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Green Mucus and Sinus Infection

Updated February 21, 2017

Sinus infections and sinusitis are often accompanied by the discharge of green mucus. Sinusitis can be caused by a number of things and is often accompanied by a variety of additional symptoms. Sinus infections and sinusitis can be treated in a number of ways, including antibiotics.

Causes

Green mucus from your sinuses is likely caused by an infection commonly referred to as sinusitis. Sinus infections are caused by either a bacterial or fungal infection of the sinus cavities. Common organisms that cause sinus infections include Moraxella catarrhalis, Streptococcus pneumoniae and Haemophilus influenzae.

Risk Factors

A number of factors can increase your risk of sinusitis. Recent viral infections, like a cold or the flu, can make you more susceptible to sinus infections. Smoking, or exposure to second-hand smoke, and exposure to air pollution can increase your risk of a sinus infection. Allergies can also increase the likelihood of a sinus infection.

Symptoms

In addition to discharging green mucus, a sinus infection can exhibit a number of other symptoms. One common symptom is nasal congestion that isn't helped by decongestants or antihistamines. Often, sinusitis is accompanied by a runny nose and postnasal drip. Sometimes headache, fever and bad breath are also symptoms of a sinus infection.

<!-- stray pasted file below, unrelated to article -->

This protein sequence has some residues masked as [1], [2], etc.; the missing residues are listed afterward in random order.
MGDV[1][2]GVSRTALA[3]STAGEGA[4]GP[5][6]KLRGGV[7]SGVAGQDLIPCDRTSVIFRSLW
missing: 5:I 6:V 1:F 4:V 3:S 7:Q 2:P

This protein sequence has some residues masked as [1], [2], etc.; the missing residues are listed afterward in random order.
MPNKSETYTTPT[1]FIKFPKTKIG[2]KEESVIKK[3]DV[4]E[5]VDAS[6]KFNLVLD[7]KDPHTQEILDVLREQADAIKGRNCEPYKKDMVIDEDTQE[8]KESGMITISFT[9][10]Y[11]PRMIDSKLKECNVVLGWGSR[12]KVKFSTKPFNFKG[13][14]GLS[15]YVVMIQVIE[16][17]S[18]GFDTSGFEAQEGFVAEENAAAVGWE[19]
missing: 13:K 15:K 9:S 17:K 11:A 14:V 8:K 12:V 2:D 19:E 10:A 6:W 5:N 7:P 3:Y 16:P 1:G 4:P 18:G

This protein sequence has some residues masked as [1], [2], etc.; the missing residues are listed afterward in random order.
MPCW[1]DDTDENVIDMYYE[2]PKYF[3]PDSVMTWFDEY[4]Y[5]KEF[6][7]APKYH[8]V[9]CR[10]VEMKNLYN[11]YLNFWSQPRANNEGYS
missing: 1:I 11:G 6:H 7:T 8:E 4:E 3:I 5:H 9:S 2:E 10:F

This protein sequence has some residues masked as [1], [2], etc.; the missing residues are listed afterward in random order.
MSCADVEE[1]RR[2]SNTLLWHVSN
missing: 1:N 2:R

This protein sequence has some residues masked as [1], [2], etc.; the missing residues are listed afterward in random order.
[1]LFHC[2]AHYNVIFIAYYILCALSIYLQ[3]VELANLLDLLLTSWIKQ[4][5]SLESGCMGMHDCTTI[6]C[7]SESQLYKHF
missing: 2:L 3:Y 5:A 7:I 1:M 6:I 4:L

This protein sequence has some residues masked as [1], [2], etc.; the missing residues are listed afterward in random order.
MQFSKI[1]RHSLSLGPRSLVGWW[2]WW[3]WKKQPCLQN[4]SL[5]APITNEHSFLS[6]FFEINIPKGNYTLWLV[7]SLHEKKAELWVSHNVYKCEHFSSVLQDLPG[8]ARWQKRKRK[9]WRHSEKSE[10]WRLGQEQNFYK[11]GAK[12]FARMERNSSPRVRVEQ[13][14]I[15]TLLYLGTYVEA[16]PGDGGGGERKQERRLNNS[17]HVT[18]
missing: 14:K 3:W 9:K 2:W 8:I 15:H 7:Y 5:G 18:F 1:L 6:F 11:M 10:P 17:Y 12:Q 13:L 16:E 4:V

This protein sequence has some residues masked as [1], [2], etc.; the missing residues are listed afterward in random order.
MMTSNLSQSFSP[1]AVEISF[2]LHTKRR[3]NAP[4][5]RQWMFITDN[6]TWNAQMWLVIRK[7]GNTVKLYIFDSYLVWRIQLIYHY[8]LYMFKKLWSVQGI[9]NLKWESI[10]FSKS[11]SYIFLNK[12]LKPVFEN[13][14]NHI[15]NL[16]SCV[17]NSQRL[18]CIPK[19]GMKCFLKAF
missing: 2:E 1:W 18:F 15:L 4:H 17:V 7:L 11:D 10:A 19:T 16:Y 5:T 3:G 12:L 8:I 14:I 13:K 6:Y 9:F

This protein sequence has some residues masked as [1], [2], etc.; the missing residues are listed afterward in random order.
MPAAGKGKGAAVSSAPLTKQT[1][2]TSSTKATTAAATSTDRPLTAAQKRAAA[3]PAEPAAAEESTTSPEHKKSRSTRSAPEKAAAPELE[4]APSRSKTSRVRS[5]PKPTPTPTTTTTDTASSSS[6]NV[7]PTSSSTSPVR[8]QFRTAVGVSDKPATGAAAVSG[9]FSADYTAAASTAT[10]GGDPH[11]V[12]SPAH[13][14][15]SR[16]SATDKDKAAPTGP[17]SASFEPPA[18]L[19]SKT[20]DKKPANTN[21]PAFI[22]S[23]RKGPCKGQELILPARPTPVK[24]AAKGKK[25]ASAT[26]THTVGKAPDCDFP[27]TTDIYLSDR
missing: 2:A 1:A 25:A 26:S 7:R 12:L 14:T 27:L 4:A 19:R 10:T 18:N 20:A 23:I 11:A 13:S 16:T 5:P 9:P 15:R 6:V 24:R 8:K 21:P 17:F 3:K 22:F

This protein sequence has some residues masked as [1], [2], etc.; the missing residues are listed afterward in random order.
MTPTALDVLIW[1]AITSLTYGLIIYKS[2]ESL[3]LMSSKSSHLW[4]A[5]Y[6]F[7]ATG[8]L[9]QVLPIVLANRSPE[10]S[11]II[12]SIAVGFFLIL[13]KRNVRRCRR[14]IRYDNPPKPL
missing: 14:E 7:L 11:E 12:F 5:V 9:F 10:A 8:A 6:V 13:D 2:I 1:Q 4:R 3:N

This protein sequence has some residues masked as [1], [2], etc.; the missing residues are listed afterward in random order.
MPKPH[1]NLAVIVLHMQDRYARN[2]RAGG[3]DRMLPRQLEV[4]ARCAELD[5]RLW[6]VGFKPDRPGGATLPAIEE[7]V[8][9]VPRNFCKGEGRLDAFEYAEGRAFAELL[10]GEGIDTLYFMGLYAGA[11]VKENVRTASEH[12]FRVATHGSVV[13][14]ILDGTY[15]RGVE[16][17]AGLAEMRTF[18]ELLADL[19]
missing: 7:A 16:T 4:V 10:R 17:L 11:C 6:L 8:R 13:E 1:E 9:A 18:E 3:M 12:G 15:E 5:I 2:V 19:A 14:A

Diagnosis

A doctor may diagnose sinusitis or a sinus infection after checking for pain and pressure in the face around the sinuses. A doctor can check the health of the sinuses by using a flashlight to see if the sinuses are blocked. In most cases, the doctor can diagnose sinusitis by looking at nasal discharge and establishing 10 days or more of green mucus discharge.

Treatment

A number of treatments help sinus infections and sinusitis. Adequate hydration is key, and drinking plenty of fluids often helps the condition. Keeping a humidifier in the room can help loosen the sinuses and assist the body in fighting the infection. A doctor may also prescribe antibiotics to help the body fight the infection.

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About the Author

Although he grew up in Latin America, Mr. Ma is a writer based in Denver. He has been writing since 1987 and has written for NPR, AP, Boeing, Ford New Holland, Microsoft, RAHCO International, Umax Data Systems and other manufacturers in Taiwan. He studied creative writing at Mankato State University in Minnesota. He speaks fluent Mandarin Chinese, English and reads Spanish.